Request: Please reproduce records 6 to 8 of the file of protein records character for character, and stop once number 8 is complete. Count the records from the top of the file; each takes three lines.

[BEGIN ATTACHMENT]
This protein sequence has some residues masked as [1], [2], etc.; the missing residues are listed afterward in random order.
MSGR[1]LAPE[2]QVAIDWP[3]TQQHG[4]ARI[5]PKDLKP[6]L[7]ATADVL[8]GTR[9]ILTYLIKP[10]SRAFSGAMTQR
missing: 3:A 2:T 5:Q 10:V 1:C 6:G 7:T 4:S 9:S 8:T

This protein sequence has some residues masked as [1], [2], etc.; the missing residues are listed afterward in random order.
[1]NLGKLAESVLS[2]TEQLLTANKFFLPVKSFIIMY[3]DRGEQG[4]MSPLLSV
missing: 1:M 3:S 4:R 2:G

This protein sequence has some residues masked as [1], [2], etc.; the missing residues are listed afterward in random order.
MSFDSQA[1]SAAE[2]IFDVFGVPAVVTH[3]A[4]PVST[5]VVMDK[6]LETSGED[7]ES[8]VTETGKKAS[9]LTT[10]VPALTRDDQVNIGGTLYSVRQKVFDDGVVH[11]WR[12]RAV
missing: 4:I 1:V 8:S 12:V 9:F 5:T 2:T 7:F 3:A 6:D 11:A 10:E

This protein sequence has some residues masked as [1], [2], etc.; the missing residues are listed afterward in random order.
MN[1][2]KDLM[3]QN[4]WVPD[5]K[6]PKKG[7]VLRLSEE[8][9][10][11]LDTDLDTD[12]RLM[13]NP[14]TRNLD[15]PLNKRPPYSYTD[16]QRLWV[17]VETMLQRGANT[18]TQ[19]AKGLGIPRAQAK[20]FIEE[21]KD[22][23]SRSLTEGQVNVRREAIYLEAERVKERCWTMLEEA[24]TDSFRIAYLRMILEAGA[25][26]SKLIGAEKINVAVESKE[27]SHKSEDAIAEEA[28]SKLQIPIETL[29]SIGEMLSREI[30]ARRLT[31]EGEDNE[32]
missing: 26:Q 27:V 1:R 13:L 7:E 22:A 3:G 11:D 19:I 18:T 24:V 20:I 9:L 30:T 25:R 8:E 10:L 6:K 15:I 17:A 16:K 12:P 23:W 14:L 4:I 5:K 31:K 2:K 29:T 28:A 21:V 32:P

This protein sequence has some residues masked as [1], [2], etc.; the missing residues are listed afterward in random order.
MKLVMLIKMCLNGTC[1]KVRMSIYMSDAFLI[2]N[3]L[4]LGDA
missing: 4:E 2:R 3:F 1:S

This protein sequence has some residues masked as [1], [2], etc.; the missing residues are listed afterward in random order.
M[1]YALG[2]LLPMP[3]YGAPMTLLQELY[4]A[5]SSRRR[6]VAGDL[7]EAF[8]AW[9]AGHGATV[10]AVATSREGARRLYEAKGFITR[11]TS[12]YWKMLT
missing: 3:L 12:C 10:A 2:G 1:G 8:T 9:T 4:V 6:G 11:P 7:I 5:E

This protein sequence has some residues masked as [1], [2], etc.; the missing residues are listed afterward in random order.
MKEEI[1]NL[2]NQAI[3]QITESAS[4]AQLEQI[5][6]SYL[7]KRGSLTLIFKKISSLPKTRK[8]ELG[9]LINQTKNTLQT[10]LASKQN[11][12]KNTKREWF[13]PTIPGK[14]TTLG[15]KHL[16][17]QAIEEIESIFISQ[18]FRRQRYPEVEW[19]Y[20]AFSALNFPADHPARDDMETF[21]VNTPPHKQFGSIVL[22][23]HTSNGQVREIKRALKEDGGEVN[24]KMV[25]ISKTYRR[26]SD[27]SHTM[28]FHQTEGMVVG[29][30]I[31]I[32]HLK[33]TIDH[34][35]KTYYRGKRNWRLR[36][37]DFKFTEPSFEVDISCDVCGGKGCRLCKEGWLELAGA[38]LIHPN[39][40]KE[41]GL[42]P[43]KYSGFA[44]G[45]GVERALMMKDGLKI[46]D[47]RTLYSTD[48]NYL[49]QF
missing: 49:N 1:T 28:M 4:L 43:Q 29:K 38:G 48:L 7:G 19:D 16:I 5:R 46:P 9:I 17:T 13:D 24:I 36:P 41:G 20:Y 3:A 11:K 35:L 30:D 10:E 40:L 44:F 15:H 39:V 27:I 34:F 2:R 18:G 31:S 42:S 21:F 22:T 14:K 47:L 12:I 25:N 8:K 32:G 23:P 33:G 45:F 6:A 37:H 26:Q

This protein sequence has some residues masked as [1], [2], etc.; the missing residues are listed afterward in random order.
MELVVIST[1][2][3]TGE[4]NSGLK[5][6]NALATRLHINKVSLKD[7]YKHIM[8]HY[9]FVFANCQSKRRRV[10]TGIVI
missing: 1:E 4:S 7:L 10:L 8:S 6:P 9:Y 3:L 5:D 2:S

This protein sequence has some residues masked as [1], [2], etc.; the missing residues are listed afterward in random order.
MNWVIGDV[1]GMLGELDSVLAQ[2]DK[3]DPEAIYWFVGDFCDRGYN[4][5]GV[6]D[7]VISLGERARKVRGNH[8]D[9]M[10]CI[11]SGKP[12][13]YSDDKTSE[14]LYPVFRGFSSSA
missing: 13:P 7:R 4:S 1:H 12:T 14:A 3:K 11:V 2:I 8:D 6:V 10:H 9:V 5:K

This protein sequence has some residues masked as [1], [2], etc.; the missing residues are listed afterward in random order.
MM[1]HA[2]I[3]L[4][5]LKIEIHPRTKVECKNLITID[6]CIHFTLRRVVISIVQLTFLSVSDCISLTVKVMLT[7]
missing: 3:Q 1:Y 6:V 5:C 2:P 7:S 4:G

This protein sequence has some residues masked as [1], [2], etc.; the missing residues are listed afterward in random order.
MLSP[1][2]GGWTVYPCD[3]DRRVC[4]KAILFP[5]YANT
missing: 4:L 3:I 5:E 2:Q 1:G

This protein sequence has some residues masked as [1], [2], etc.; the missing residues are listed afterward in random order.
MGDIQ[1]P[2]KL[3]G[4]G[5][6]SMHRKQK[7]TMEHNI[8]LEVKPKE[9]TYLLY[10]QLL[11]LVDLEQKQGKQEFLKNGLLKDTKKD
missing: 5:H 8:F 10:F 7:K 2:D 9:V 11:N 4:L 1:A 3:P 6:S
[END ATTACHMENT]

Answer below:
This protein sequence has some residues masked as [1], [2], etc.; the missing residues are listed afterward in random order.
M[1]YALG[2]LLPMP[3]YGAPMTLLQELY[4]A[5]SSRRR[6]VAGDL[7]EAF[8]AW[9]AGHGATV[10]AVATSREGARRLYEAKGFITR[11]TS[12]YWKMLT
missing: 3:L 12:C 10:A 2:G 1:G 8:T 9:T 4:V 6:G 11:P 7:I 5:E

This protein sequence has some residues masked as [1], [2], etc.; the missing residues are listed afterward in random order.
MKEEI[1]NL[2]NQAI[3]QITESAS[4]AQLEQI[5][6]SYL[7]KRGSLTLIFKKISSLPKTRK[8]ELG[9]LINQTKNTLQT[10]LASKQN[11][12]KNTKREWF[13]PTIPGK[14]TTLG[15]KHL[16][17]QAIEEIESIFISQ[18]FRRQRYPEVEW[19]Y[20]AFSALNFPADHPARDDMETF[21]VNTPPHKQFGSIVL[22][23]HTSNGQVREIKRALKEDGGEVN[24]KMV[25]ISKTYRR[26]SD[27]SHTM[28]FHQTEGMVVG[29][30]I[31]I[32]HLK[33]TIDH[34][35]KTYYRGKRNWRLR[36][37]DFKFTEPSFEVDISCDVCGGKGCRLCKEGWLELAGA[38]LIHPN[39][40]KE[41]GL[42]P[43]KYSGFA[44]G[45]GVERALMMKDGLKI[46]D[47]RTLYSTD[48]NYL[49]QF
missing: 49:N 1:T 28:M 4:L 43:Q 29:K 38:G 48:L 7:G 19:D 16:I 5:R 46:P 9:I 17:T 13:D 24:I 36:P 41:G 20:Y 3:A 11:K 35:L 30:D 10:E 40:L 44:F 15:H 39:V 27:I 34:F 2:R 18:G 31:S 42:S 21:F 22:T 14:K 47:L 12:I 25:N 8:K 32:G 23:P 33:G 45:F 6:A 37:H 26:Q

This protein sequence has some residues masked as [1], [2], etc.; the missing residues are listed afterward in random order.
MELVVIST[1][2][3]TGE[4]NSGLK[5][6]NALATRLHINKVSLKD[7]YKHIM[8]HY[9]FVFANCQSKRRRV[10]TGIVI
missing: 1:E 4:S 7:L 10:L 8:S 6:P 9:Y 3:L 5:D 2:S